A Family Made Whole Again
Idris was separated from his wife and sons as they fled the fighting in Central African Republic. Eight agonizing months later, they reunite.
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After eight months of anguish, Idris Ali is basking in joy. Three days ago he learned that his first wife and two sons would soon join him in eastern Cameroon, where he took refuge from atrocities back home in the Central African Republic. For the longest time, Idris had not even known if they were still alive.
The 35-year-old husband and father has imagined this moment many times. He has tried to prepare himself mentally. Still, he feels an urge to cry as he watches his wife and children enter the community shelter here in Gado-Badzere, soon after they arrived by bus from a transit site near the border.
Idris swoops the kids up his arms. “My God saved me and my family!” he says triumphantly.
“Six of my relatives died that day, savagely murdered,” he says. Now it is time to move on, he adds. “I want to rebuild my life.”
Idris smells them, licks their cheeks and kisses them all over, as if to make sure the situation is real. Reassured, he turns and casts a grateful glance at his wife, Hamina, 28. Looking more closely, he notices that the boys are wearing plastic bracelets with the UNHCR logo.
“Dad had his watch stolen and has been wearing the same clothes for eight months, whereas you, lucky devils, have jewellery on yours wrists!” he says, and the entire family bursts into laughter.
Such reunions happen with some frequency in Gado, but not often enough. This family is a particularly lucky one.
“I lost track of them eight months ago,” Idris recalls. “While fleeing our country, we were assaulted by anti-balaka” – Christian militiamen seeking revenge on Muslims. Idris cuts through the air with his hands to describe how they beat him with a massive wooden pestle. Now he can barely use his left hand.
“Six of my relatives died that day, savagely murdered,” he says. “But God heard my prayers.” It took him three months to reach Cameroon on foot, often hiding in the bush. Now it is time to move on, he says. “I want to rebuild my life.”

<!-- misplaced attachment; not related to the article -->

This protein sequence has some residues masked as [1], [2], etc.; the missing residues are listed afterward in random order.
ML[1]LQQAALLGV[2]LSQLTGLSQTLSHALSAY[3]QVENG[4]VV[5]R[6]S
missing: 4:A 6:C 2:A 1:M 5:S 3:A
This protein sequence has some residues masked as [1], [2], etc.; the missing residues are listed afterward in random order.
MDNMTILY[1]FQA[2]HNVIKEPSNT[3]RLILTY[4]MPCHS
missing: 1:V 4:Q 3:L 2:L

As if hearing his plea, an aid worker shows up at Idris’s shelter early the next morning. “Now that your first wife and your kids are here, we will find you a second unit,” says Alain Kingnjock, a member of UNHCR’s site management team, inviting Idris to join him. The entire family follows them: Idris’s first wife, their two sons and his second wife, 18-year-old Adjara.
“We try, as much as possible, to keep families together and find shelters for them that are close to each other,” explains Kingnjock. “In the present case, we need two. One for each wife.”
“This is only temporary,” he says. “Soon we will be going back to our country, back to our lives.”
The chosen shelter is the one closest to the shelter where Idris and Adjara have been living. But there is an issue. Another woman has been living there for several days, building a cosy home for her children, and she squarely refuses to leave. As the negotiations grow tense, a curious crowd gathers around. The woman, tired of arguing, declares the discussion over by walking away. She sits down to crush the manioc leaves in her mortar, pounding and sighing loudly with each blow.
And then a deal is struck: Idris agrees to move his family to a different shelter. He knows building a new one won’t be easy with his left hand in such pain, but he promises his wives to do his best to prepare them a new home. Led by Kingnjock, the family sets off exploring the site, evaluating other shelters under construction. They finally arrive in front of two circular white tents.
“This is it: our new home,” says Idris proudly. Then he adds, “But this is only temporary. Soon we will be going back to our country, back to our lives.”